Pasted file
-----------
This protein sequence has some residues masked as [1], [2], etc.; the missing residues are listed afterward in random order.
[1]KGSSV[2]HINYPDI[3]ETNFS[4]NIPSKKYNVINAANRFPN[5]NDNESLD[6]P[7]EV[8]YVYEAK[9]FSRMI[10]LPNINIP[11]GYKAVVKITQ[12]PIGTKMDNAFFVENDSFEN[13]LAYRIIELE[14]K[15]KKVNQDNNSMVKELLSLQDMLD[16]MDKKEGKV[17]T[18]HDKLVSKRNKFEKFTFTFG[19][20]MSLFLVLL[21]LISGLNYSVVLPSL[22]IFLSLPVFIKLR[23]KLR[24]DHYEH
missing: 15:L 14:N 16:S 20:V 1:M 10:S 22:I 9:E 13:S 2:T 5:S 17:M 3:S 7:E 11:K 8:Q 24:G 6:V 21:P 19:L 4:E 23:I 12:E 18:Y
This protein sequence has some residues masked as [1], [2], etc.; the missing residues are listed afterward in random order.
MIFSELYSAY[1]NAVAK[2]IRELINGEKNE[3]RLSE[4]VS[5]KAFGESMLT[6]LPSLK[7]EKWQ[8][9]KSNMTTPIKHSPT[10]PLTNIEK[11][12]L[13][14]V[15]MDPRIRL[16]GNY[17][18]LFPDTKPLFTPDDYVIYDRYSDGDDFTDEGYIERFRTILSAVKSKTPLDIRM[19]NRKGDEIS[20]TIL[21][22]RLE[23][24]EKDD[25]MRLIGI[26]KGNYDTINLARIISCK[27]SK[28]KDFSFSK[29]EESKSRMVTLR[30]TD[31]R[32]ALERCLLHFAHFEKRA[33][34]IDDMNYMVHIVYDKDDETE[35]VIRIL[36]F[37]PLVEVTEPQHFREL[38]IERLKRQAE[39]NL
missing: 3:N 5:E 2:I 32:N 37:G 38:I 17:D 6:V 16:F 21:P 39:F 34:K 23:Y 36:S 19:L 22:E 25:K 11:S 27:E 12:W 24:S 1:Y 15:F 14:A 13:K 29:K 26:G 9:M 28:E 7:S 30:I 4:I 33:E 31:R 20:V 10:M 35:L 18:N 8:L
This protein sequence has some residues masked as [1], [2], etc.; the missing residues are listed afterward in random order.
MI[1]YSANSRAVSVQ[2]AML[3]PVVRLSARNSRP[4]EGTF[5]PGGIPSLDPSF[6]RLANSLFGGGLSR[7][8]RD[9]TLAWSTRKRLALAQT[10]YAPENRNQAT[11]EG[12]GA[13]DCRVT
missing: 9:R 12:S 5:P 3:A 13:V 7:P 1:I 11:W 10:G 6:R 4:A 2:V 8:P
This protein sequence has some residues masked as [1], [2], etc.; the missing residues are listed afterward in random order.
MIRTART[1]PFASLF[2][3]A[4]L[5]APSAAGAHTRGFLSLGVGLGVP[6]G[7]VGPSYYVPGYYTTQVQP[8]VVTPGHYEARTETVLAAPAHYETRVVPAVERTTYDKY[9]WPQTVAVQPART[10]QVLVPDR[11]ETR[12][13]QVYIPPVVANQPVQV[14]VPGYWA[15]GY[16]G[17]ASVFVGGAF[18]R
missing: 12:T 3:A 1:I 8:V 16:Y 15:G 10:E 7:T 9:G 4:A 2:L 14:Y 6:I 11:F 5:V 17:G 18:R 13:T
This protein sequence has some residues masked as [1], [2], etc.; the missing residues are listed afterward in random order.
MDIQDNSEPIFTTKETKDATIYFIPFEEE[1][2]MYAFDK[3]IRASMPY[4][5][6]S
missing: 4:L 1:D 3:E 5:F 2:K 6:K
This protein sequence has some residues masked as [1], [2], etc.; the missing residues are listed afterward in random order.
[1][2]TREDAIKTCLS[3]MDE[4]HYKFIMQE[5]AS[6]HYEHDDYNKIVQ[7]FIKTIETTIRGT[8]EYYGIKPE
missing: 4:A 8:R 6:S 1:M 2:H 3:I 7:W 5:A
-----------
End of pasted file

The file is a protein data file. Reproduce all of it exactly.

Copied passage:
This protein sequence has some residues masked as [1], [2], etc.; the missing residues are listed afterward in random order.
[1]KGSSV[2]HINYPDI[3]ETNFS[4]NIPSKKYNVINAANRFPN[5]NDNESLD[6]P[7]EV[8]YVYEAK[9]FSRMI[10]LPNINIP[11]GYKAVVKITQ[12]PIGTKMDNAFFVENDSFEN[13]LAYRIIELE[14]K[15]KKVNQDNNSMVKELLSLQDMLD[16]MDKKEGKV[17]T[18]HDKLVSKRNKFEKFTFTFG[19][20]MSLFLVLL[21]LISGLNYSVVLPSL[22]IFLSLPVFIKLR[23]KLR[24]DHYEH
missing: 15:L 14:N 16:S 20:V 1:M 10:S 22:I 9:E 13:S 2:T 5:S 17:M 3:S 7:E 11:K 8:Q 24:G 6:V 21:P 19:L 4:E 23:I 12:E 18:Y
This protein sequence has some residues masked as [1], [2], etc.; the missing residues are listed afterward in random order.
MIFSELYSAY[1]NAVAK[2]IRELINGEKNE[3]RLSE[4]VS[5]KAFGESMLT[6]LPSLK[7]EKWQ[8][9]KSNMTTPIKHSPT[10]PLTNIEK[11][12]L[13][14]V[15]MDPRIRL[16]GNY[17][18]LFPDTKPLFTPDDYVIYDRYSDGDDFTDEGYIERFRTILSAVKSKTPLDIRM[19]NRKGDEIS[20]TIL[21][22]RLE[23][24]EKDD[25]MRLIGI[26]KGNYDTINLARIISCK[27]SK[28]KDFSFSK[29]EESKSRMVTLR[30]TD[31]R[32]ALERCLLHFAHFEKRA[33][34]IDDMNYMVHIVYDKDDETE[35]VIRIL[36]F[37]PLVEVTEPQHFREL[38]IERLKRQAE[39]NL
missing: 3:N 5:E 2:I 32:N 37:G 38:I 17:D 6:V 16:F 21:P 39:F 34:K 23:Y 36:S 19:L 22:E 25:K 11:S 27:E 12:W 24:S 1:Y 15:F 14:A 13:K 29:K 26:G 9:M 28:E 7:S 30:I 4:I 33:E 31:R 20:V 10:M 35:L 18:N 8:L
This protein sequence has some residues masked as [1], [2], etc.; the missing residues are listed afterward in random order.
MI[1]YSANSRAVSVQ[2]AML[3]PVVRLSARNSRP[4]EGTF[5]PGGIPSLDPSF[6]RLANSLFGGGLSR[7][8]RD[9]TLAWSTRKRLALAQT[10]YAPENRNQAT[11]EG[12]GA[13]DCRVT
missing: 9:R 12:S 5:P 3:A 13:V 7:P 1:I 11:W 10:G 6:R 4:A 2:V 8:P
This protein sequence has some residues masked as [1], [2], etc.; the missing residues are listed afterward in random order.
MIRTART[1]PFASLF[2][3]A[4]L[5]APSAAGAHTRGFLSLGVGLGVP[6]G[7]VGPSYYVPGYYTTQVQP[8]VVTPGHYEARTETVLAAPAHYETRVVPAVERTTYDKY[9]WPQTVAVQPART[10]QVLVPDR[11]ETR[12][13]QVYIPPVVANQPVQV[14]VPGYWA[15]GY[16]G[17]ASVFVGGAF[18]R
missing: 12:T 3:A 1:I 8:V 16:Y 15:G 10:E 7:T 9:G 4:A 2:L 14:Y 6:I 11:F 5:V 17:G 18:R 13:T
This protein sequence has some residues masked as [1], [2], etc.; the missing residues are listed afterward in random order.
MDIQDNSEPIFTTKETKDATIYFIPFEEE[1][2]MYAFDK[3]IRASMPY[4][5][6]S
missing: 4:L 1:D 3:E 5:F 2:K 6:K
This protein sequence has some residues masked as [1], [2], etc.; the missing residues are listed afterward in random order.
[1][2]TREDAIKTCLS[3]MDE[4]HYKFIMQE[5]AS[6]HYEHDDYNKIVQ[7]FIKTIETTIRGT[8]EYYGIKPE
missing: 4:A 8:R 6:S 1:M 2:H 3:I 7:W 5:A